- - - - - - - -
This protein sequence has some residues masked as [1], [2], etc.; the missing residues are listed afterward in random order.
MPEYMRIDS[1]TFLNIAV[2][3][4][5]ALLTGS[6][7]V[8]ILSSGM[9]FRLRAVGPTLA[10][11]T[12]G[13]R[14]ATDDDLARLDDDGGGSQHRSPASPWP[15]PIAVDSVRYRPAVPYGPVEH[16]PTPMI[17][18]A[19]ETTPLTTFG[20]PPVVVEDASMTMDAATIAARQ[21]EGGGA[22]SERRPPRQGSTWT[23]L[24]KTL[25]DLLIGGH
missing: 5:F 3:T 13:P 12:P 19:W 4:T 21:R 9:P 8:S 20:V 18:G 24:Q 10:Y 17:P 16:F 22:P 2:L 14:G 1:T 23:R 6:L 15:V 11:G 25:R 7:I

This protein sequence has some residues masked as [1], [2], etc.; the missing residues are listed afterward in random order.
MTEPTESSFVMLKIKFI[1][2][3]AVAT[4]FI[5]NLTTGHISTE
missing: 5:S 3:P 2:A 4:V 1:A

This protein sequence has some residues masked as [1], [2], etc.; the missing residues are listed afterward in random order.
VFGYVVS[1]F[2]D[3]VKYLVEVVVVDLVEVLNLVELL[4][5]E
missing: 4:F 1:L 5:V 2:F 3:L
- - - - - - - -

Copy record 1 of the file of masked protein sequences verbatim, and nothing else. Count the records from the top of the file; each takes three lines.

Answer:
This protein sequence has some residues masked as [1], [2], etc.; the missing residues are listed afterward in random order.
MPEYMRIDS[1]TFLNIAV[2][3][4][5]ALLTGS[6][7]V[8]ILSSGM[9]FRLRAVGPTLA[10][11]T[12]G[13]R[14]ATDDDLARLDDDGGGSQHRSPASPWP[15]PIAVDSVRYRPAVPYGPVEH[16]PTPMI[17][18]A[19]ETTPLTTFG[20]PPVVVEDASMTMDAATIAARQ[21]EGGGA[22]SERRPPRQGSTWT[23]L[24]KTL[25]DLLIGGH
missing: 5:F 3:T 13:P 12:P 19:W 4:T 21:R 9:P 8:S 20:V 18:G 24:Q 10:Y 17:P 16:F 22:P 2:L 14:G 1:T 23:R 6:L 15:V 11:G 25:R 7:I